Let be a Gaussian vector over with mean and covariance matrix . Split in two bits, say with respective sizes (here ). What is the conditional distribution of given ? First, let us split the mean and covariance of into the corresponding blocks:
so that for example is a Gaussian with mean and covariance . Obviously, since is symmetric, .
The distribution of
is a Gaussian random variable with mean
and with covariance
Let be the joint density for , namely
It is well known that the conditional distribution of given is
We could perform this exact computation and find the claim in the theorem but. To proceed, we need to find the expression of the inverse of . That is doable, and indeed the famous Schur formulas tell us that
where is called the Schur complement of the first block of ,
We immediately recognize (3). By carefully reorganizing the terms inside we would readily find that is proportional to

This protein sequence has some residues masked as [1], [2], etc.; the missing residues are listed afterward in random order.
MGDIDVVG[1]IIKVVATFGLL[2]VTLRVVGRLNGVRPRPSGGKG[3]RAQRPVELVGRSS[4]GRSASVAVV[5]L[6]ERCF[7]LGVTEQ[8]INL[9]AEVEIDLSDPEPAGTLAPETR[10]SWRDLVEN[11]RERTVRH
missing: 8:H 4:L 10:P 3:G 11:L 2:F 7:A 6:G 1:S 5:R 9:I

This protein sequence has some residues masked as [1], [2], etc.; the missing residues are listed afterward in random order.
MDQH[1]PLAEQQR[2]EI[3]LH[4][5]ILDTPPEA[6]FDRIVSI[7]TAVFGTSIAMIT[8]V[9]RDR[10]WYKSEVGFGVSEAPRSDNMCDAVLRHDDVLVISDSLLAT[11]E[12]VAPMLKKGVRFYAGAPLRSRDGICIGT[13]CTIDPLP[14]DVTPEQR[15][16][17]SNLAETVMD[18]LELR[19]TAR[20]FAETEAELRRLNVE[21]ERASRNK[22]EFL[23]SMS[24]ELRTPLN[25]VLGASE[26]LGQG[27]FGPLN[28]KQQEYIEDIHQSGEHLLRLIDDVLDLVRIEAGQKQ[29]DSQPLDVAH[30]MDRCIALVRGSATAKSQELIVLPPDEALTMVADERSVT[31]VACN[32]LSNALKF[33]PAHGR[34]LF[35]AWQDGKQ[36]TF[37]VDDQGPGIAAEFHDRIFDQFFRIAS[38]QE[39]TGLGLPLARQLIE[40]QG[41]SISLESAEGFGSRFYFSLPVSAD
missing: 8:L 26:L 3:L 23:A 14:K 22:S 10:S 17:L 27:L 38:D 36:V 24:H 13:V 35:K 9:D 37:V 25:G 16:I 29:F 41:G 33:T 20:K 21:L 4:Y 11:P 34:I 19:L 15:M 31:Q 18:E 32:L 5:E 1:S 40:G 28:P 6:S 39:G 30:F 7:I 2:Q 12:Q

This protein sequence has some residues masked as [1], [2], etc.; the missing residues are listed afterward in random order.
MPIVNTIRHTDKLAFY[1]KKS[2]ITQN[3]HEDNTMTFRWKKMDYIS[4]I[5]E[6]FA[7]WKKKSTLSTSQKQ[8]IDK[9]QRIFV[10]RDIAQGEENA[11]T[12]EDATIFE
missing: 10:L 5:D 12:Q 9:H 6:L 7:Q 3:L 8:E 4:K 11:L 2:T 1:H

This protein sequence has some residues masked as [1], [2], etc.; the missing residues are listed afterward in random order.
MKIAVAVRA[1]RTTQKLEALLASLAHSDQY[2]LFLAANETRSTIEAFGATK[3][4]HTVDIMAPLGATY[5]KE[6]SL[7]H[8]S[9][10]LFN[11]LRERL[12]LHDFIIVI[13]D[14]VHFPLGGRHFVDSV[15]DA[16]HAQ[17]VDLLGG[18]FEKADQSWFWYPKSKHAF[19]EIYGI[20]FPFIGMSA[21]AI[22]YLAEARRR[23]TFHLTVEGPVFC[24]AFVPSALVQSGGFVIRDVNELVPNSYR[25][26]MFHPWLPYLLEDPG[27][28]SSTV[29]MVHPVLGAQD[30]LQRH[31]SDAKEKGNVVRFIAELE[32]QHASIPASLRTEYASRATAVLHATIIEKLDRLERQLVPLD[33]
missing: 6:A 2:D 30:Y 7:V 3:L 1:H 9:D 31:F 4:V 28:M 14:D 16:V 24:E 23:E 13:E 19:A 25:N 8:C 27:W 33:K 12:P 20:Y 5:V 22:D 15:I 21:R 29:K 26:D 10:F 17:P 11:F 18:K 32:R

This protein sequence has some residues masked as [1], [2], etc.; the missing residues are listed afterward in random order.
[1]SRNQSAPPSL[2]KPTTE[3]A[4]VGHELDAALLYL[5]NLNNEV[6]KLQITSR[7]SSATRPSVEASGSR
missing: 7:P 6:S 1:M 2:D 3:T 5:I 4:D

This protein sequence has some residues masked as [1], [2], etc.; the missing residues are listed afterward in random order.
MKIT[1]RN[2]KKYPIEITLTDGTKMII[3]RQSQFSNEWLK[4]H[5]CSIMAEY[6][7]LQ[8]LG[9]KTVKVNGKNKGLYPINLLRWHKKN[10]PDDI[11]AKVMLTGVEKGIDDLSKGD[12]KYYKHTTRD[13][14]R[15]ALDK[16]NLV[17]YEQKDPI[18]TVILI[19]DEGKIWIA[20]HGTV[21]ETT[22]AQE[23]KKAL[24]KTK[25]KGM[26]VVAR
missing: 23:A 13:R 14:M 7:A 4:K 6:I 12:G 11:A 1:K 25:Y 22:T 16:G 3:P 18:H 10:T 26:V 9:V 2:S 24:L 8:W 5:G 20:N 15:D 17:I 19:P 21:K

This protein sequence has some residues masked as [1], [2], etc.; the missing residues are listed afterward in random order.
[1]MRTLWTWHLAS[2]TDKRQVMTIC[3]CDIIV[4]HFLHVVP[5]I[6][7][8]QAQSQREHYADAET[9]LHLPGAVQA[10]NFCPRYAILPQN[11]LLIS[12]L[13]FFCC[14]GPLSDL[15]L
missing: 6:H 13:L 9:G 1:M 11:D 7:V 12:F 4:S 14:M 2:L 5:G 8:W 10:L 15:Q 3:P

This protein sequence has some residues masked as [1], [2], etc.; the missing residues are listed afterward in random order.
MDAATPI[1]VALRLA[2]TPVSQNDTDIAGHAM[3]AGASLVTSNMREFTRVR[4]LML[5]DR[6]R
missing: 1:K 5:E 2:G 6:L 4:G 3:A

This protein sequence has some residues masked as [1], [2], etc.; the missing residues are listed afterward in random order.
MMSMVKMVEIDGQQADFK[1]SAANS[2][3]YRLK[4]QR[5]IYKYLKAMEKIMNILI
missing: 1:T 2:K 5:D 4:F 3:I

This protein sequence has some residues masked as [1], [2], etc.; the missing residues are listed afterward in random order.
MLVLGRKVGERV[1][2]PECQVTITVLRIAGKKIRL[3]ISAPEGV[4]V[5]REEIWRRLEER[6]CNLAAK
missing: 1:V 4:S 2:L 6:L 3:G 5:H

hence the theorem would be proved.
I find this method computational and I never remember the block-inversion formula (6).
Instead, there is a simpler, more conceptual path: observe that is a quadratic function in , hence when is fixed, is still a quadratic function in . But obviously, log-quadratic probability densities are precisely Gaussian densities. We just proved that
Hence, all we have to do is to compute the conditional mean and the conditional variance, namely
To compute (10), there is a clever trick. The idea is to remove the part of wich depends on , to get something independent of . Indeed, we want to find a matrix such that is independent of . Since are jointly Gaussian, they only need to be decorrelated, that is which translates into , hence
and for future reference,
Now, we can compute the conditional mean:
For the conditional variance, we note that
hence is independent of , and in particular and